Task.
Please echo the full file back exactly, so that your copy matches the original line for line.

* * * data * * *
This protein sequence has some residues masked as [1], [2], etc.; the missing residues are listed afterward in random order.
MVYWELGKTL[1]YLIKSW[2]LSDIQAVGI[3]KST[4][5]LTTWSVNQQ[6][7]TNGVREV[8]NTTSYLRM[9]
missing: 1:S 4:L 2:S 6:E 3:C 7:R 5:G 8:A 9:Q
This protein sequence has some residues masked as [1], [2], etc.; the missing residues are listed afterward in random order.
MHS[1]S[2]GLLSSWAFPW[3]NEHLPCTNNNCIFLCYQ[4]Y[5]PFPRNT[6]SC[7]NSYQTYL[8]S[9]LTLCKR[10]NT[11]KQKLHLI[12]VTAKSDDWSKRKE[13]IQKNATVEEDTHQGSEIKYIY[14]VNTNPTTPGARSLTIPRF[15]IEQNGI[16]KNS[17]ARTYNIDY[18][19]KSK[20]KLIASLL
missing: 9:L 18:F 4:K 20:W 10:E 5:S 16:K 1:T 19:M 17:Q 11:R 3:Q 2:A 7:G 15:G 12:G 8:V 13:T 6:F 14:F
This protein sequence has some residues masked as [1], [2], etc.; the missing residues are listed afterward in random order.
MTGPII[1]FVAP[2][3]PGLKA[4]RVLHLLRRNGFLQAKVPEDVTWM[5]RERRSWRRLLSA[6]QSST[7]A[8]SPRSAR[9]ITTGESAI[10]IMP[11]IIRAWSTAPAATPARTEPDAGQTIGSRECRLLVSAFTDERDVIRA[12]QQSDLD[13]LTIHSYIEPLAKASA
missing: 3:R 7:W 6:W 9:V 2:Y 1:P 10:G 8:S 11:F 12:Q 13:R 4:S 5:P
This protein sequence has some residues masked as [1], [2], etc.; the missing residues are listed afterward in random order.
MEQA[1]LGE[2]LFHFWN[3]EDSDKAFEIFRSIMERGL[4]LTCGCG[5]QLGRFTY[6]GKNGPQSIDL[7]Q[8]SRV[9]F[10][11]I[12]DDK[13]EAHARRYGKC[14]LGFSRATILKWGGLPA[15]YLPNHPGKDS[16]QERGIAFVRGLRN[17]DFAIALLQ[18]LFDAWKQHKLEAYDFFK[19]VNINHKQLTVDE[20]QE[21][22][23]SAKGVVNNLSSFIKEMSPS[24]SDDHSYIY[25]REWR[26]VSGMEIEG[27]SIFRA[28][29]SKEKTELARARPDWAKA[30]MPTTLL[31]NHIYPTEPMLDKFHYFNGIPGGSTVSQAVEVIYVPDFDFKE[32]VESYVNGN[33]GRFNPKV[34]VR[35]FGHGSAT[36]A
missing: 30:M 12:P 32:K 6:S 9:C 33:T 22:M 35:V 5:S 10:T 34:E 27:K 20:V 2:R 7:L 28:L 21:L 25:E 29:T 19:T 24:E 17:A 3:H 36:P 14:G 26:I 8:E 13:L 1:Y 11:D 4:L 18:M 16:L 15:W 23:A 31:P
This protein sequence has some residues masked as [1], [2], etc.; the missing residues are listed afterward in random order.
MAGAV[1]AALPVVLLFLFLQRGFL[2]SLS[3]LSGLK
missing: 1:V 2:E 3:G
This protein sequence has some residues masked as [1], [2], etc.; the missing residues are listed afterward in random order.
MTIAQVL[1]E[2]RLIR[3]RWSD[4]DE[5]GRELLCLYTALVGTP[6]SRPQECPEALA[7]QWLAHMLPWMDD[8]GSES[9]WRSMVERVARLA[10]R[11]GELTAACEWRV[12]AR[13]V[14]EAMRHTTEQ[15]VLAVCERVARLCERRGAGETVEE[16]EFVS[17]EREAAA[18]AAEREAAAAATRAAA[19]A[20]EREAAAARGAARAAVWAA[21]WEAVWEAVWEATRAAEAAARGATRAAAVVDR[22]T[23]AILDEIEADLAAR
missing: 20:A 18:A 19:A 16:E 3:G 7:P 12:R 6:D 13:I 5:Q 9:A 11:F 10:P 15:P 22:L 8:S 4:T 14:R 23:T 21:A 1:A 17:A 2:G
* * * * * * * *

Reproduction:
This protein sequence has some residues masked as [1], [2], etc.; the missing residues are listed afterward in random order.
MVYWELGKTL[1]YLIKSW[2]LSDIQAVGI[3]KST[4][5]LTTWSVNQQ[6][7]TNGVREV[8]NTTSYLRM[9]
missing: 1:S 4:L 2:S 6:E 3:C 7:R 5:G 8:A 9:Q
This protein sequence has some residues masked as [1], [2], etc.; the missing residues are listed afterward in random order.
MHS[1]S[2]GLLSSWAFPW[3]NEHLPCTNNNCIFLCYQ[4]Y[5]PFPRNT[6]SC[7]NSYQTYL[8]S[9]LTLCKR[10]NT[11]KQKLHLI[12]VTAKSDDWSKRKE[13]IQKNATVEEDTHQGSEIKYIY[14]VNTNPTTPGARSLTIPRF[15]IEQNGI[16]KNS[17]ARTYNIDY[18][19]KSK[20]KLIASLL
missing: 9:L 18:F 4:K 20:W 10:E 5:S 16:K 1:T 19:M 17:Q 11:R 3:Q 2:A 7:G 15:G 12:G 8:V 13:T 6:F 14:F
This protein sequence has some residues masked as [1], [2], etc.; the missing residues are listed afterward in random order.
MTGPII[1]FVAP[2][3]PGLKA[4]RVLHLLRRNGFLQAKVPEDVTWM[5]RERRSWRRLLSA[6]QSST[7]A[8]SPRSAR[9]ITTGESAI[10]IMP[11]IIRAWSTAPAATPARTEPDAGQTIGSRECRLLVSAFTDERDVIRA[12]QQSDLD[13]LTIHSYIEPLAKASA
missing: 3:R 7:W 6:W 9:V 2:Y 1:P 10:G 8:S 11:F 12:Q 13:R 4:S 5:P
This protein sequence has some residues masked as [1], [2], etc.; the missing residues are listed afterward in random order.
MEQA[1]LGE[2]LFHFWN[3]EDSDKAFEIFRSIMERGL[4]LTCGCG[5]QLGRFTY[6]GKNGPQSIDL[7]Q[8]SRV[9]F[10][11]I[12]DDK[13]EAHARRYGKC[14]LGFSRATILKWGGLPA[15]YLPNHPGKDS[16]QERGIAFVRGLRN[17]DFAIALLQ[18]LFDAWKQHKLEAYDFFK[19]VNINHKQLTVDE[20]QE[21][22][23]SAKGVVNNLSSFIKEMSPS[24]SDDHSYIY[25]REWR[26]VSGMEIEG[27]SIFRA[28][29]SKEKTELARARPDWAKA[30]MPTTLL[31]NHIYPTEPMLDKFHYFNGIPGGSTVSQAVEVIYVPDFDFKE[32]VESYVNGN[33]GRFNPKV[34]VR[35]FGHGSAT[36]A
missing: 30:M 12:P 32:K 6:S 9:C 33:T 22:M 35:V 5:S 10:T 34:E 27:K 20:V 2:R 7:L 28:L 21:L 25:E 29:T 19:T 24:E 17:A 3:H 36:P 14:G 26:I 8:E 13:L 1:Y 11:D 4:L 18:M 16:L 15:W 23:A 31:P
This protein sequence has some residues masked as [1], [2], etc.; the missing residues are listed afterward in random order.
MAGAV[1]AALPVVLLFLFLQRGFL[2]SLS[3]LSGLK
missing: 1:V 2:E 3:G
This protein sequence has some residues masked as [1], [2], etc.; the missing residues are listed afterward in random order.
MTIAQVL[1]E[2]RLIR[3]RWSD[4]DE[5]GRELLCLYTALVGTP[6]SRPQECPEALA[7]QWLAHMLPWMDD[8]GSES[9]WRSMVERVARLA[10]R[11]GELTAACEWRV[12]AR[13]V[14]EAMRHTTEQ[15]VLAVCERVARLCERRGAGETVEE[16]EFVS[17]EREAAA[18]AAEREAAAAATRAAA[19]A[20]EREAAAARGAARAAVWAA[21]WEAVWEAVWEATRAAEAAARGATRAAAVVDR[22]T[23]AILDEIEADLAAR
missing: 20:A 18:A 19:A 16:E 3:G 7:P 12:R 6:D 13:I 5:Q 9:A 11:F 10:P 15:P 22:L 8:S 4:T 14:R 23:T 21:A 1:A 17:A 2:G